Charlene Li: I know! We need more time! This is so much fun talking to you!
Steve Shallenberger: I know, same here. Any final tips that you would like to leave with our listeners today about disruption or about being successful in business or how to really have breakthrough growth? What are your thoughts? Any final tips?
Charlene Li: Yeah, one final thing is, it’s hard and lonely being a disrupter. You oftentimes feel like you’re the only person in the organization that can see this future, see this opportunity – and you’re thinking, “Do I see something that no one else does? I’m crazy!” And so, my tip here is to go find other disruptors in your organization, find people outside of it. I am starting a new community to help people find other disruptors locally, and hopefully, in online communities as well. And that is called Quantum Networks. The URL is quantum-networks.com. It’s free to join, we have content and hopefully you can find other like-minded souls and people because my mission here is to create as many disruptive leaders as possible, support them in their quest to create that exponential growth that they see is possible in their organizations, but also in their communities and society because, frankly, we have a lot of change that needs to be done, a lot of problems that need to be solved, and we need more disruptive leaders to be able to make that change happen.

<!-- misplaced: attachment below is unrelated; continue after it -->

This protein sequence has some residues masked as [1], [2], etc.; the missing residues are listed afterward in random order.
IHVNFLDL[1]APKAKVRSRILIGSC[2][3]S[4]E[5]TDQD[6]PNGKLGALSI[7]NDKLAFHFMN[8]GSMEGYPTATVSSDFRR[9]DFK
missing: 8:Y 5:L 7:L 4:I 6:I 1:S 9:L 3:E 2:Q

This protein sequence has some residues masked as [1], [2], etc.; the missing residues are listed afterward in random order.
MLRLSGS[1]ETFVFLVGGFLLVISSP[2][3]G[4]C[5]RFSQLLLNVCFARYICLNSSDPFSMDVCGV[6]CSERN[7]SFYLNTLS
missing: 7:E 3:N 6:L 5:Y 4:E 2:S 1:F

Steve Shallenberger: Terrific idea! So fun! Oh, great! So, how can people find out about what you’re doing and about your quantum groups together? You’ve just talked about it a second ago, but tell us about that.
Charlene Li: Yeah, you can follow me and find me on my website – it’s charleneli.com. And you can find more about quantum at quantum-networks.com.
Steve Shallenberger: Okay. Well, thank you, Charlene, for being a part of this show today. It has been fun!
Charlene Li: Thank you so much again for having me on the show!
Steve Shallenberger: You bet! Well, what a great and productive visit this has been today! I don’t think I’ve ever had one that’s gone faster. We certainly wish you all the best as you’re making a difference in the world today and helping people change in disruption and leaving the world a better place. Great going!